Arctic 12 / Arctic 12 CO heatsink with 92mm fan ($20.50)

If you've spent any time around here, you've heard about the legendary Arctic 12. Rated at 150W TDP max (recommended 130W or lower), they can handle just about any processor in the 2011 socket. If you're running anything higher TDP than around 120W, I'd go for the Arctic 33's.


Cooler Master Hyper 212 Evo heatsink with 120mm fan ($31)

You all asked for it, so we finally included it in a build guide. It still isn't our first recommendation, as the Freezer 33 / 33 Plus will handily outperform it. A lot of people are comfortable with this option, and that's fine. The tabletop build video above covers the installation process of the 212 Evo.

This tower cooler does not fit in the Rosewill chassis.


Arctic 33 / Arctic 33 CO heatsink with 120mm fan ($30)

Recommended TDP is only 150W, but can cool up to 320W (in dual fan configuration, comes with the additional mounting hardware to add a 2nd 120mm fan). These are the best performing heatsinks you can get for the money for socket 2011. They also come in nifty colors with black heatsinks, listed below as the eSports editions.


Arctic 33 Plus heatsink with dual 120mm fans ($34)

This is the end game for air coolers, unless you want to spend over $50.00. Recommended TDP is up to 160W, but can cool up to 320W (in dual fan configuration.) These are the same heatsinks as the Arctic 33, but they include a second 120mm fan and only cost around $4 more.


Arctic 33 eSports edition heatsink with 120mm fan ($30)

Pretty. Colors. Red. White. Green. Yellow. Sometimes cheaper than the regular Arctic 33.


Corsair H50 / H55 120mm AIO liquid cooler ($50 - $60)

These are absolutely not necessary, and unfortunately will not fit in the Rosewill rackmount case. The tubes aren't long enough. That said, they will both mount up to the top of the Enthoo Pro just fine. (It's awesome to feel all of the heat from your CPUs get vented directly out the top of the case.)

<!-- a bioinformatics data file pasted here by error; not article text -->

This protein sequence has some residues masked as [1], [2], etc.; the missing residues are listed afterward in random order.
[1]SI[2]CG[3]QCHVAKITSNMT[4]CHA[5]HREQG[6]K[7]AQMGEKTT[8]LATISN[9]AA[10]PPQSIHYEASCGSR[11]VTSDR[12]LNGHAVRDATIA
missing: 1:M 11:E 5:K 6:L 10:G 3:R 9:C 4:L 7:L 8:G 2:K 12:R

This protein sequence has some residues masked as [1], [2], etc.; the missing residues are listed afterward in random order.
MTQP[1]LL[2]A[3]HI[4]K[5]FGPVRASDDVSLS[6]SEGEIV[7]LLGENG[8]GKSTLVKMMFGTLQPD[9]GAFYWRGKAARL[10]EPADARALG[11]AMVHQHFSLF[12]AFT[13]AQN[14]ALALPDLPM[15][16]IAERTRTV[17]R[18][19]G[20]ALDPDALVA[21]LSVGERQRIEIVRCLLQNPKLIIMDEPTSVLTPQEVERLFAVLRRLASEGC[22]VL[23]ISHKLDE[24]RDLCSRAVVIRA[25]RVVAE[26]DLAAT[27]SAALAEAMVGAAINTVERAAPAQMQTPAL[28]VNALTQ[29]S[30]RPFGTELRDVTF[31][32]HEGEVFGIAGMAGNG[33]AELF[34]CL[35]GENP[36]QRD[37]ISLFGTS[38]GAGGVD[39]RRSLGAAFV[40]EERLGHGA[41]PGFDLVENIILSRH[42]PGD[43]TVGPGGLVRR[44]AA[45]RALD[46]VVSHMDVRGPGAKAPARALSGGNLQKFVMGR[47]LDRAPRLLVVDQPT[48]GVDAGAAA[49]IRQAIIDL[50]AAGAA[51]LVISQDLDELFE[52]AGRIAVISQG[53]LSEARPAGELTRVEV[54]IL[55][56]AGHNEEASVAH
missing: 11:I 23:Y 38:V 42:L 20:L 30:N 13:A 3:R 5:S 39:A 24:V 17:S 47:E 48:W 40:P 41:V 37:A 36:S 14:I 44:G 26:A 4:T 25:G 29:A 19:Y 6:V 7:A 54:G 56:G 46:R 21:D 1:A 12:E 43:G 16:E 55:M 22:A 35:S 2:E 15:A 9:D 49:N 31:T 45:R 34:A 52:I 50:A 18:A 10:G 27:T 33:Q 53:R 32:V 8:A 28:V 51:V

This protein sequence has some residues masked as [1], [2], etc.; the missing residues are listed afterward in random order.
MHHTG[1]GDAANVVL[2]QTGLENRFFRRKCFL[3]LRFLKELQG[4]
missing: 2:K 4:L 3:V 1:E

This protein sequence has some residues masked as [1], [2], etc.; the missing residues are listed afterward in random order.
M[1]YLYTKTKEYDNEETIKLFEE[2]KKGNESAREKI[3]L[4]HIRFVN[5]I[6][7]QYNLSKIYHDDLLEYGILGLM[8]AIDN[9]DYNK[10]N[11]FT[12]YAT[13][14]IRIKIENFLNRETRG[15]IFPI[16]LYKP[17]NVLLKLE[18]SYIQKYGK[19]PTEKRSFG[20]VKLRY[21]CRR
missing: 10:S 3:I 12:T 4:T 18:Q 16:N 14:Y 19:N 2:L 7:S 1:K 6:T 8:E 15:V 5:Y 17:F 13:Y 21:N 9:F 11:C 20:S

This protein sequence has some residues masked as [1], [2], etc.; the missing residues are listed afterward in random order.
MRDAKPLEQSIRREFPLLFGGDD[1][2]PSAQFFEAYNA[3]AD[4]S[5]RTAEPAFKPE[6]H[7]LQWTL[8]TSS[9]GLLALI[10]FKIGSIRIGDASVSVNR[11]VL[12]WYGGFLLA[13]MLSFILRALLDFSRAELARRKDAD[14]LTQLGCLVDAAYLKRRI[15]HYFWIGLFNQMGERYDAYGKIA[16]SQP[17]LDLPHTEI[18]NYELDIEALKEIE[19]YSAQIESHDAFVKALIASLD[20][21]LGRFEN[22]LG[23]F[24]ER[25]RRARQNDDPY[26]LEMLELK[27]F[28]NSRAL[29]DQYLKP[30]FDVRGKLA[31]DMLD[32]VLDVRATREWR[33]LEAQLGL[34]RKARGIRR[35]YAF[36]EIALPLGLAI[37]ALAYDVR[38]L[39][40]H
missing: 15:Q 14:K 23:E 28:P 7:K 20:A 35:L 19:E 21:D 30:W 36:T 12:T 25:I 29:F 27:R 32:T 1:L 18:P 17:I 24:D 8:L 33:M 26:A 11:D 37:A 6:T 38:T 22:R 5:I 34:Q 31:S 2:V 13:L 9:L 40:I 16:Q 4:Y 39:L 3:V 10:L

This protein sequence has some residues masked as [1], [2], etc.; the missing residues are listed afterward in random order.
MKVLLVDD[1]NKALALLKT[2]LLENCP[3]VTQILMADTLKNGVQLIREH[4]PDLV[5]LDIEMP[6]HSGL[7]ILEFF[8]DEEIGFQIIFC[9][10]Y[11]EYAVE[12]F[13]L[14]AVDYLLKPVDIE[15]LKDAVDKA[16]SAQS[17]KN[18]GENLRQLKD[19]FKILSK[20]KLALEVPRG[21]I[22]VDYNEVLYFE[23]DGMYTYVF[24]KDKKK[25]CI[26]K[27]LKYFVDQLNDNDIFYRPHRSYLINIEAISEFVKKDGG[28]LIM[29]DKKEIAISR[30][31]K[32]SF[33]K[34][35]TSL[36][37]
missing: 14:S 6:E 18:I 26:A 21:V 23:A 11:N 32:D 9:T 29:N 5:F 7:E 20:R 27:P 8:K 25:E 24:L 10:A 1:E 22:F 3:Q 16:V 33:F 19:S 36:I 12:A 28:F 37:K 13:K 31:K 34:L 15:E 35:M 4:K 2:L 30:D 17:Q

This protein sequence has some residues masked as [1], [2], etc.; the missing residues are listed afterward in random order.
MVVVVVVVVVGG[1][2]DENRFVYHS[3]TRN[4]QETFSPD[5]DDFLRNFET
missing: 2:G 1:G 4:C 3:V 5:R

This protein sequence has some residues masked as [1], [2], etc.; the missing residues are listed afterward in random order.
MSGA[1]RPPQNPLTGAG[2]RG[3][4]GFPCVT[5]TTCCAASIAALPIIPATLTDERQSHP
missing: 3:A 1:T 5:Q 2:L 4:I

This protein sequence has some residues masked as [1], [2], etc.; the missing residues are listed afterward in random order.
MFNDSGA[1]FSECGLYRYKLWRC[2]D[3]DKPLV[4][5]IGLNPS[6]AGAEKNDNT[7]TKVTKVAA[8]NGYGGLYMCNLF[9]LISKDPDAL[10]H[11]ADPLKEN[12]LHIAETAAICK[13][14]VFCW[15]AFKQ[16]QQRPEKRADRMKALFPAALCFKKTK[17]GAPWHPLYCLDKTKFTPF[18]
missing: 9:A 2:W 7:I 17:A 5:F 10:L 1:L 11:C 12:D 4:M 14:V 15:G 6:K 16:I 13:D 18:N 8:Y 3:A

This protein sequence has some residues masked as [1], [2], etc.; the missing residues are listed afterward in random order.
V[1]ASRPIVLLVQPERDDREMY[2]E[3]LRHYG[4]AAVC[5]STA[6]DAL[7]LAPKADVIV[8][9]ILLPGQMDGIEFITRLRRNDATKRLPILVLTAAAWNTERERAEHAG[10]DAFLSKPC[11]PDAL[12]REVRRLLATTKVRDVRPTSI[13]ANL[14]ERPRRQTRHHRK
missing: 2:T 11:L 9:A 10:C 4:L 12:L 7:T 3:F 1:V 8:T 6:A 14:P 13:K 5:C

AIO liquid coolers require no maintenance and are very reliable, not to mention quiet. They directly remove heat from your case, instead of dumping waste heat inside like air coolers. Again - these are completely unnecessary, but they do fit, work great, and look awesome. I would recommend using 120mm Arctic PWM PST fans instead of the included fans.


Other parts

These parts will vary based on your build, case, and other hardware. Choose what's right for you.


Arctic 80mm PWM PST 5 Pack ($20)

You'll need these if you want to change out the fans in the Rosewill. Even though you only need 2 for the chassis, it's always handy to have a couple extra small fans. They are useful for cooling chipsets, or Sun Oracle F40's for example.


Arctic 120mm PWM PST 5 Pack ($24)

You probably won't use all of these fans, but it's cheaper to buy 5 packs than it is to buy singles. It's also nice to have spares on hand just in case. These are PWM fans and have PWM Sharing Technology, which is nice (you can daisy chain the fans together for convenience). They are quiet and move a good amount of air. I use them in all of my builds.


Cooler Master MasterFan Pro RGB 120mm 3-pack ($30)

At the time of writing, these fans are on sale for $29.99 (normally $84.99). They look really nice in the Enthoo Pro Tempered Glass version.
Buy 2 packs (6 total) and use them in conjunction with any of the 120mm heatsinks listed in this guide.

Arctic 140mm PWM PST 5 Pack ($27)

You should use these instead if you go the Enthoo Pro route. Larger fans move more air at lower RPM, so noise will be even lower than with the 120mm fans.


SFF-8087 to SATA breakout cable ($8)

You'll need this if you want to use the 4x onboard SATA 2 ports that are hidden behind a physical SAS port. You will not be able to use SAS drives on this port, even though it physically looks like a SAS port. I would use this cable for HDD's only, and leave the 2 onboard SATA 3 for SSDs.


SFF-8087 to SFF-8482 breakout cable ($13.50)

You'll need these to take advantage of the onboard LSI controller. These cables will allow you to connect an additional 8 HDDs or SSDs, with SATA or SAS drives. 



4x SATA Power Splitter ($5.50)

Most PSU's only have a certain number of SATA power connections. If you need more, use these 4x power splitters. They split a single SATA power connection off of the PSU to 4x. They also help tremendously with cable management when HDD's are stacked on top of each other. 

Do not use more than 1 SATA splitter per SATA power wire on your PSU. 


HP SAS Expander ($13 OBO)

This is the easiest way to support 24 drives with this motherboard. Plug in two male-male 8087 cables (found in the common parts list) from the SAS expander to the onboard SAS, the plug all of your SAS breakout cables into the SAS expander. No additional software needed.


8-pin EPS CPU Power Splitter - 10 inch ($7.75)

The majority of lower priced PSU's only have a single 8 pin CPU power connector. To power dual CPU motherboards like this, a splitter will be necessary. Some of the higher end semi-modular and modular PSU's do come with dual, so check the specs.

Note: DO NOT attempt to use a 6+2 (8-pin) PCIe power connector to power on either CPU/EPS connector, they are not the same.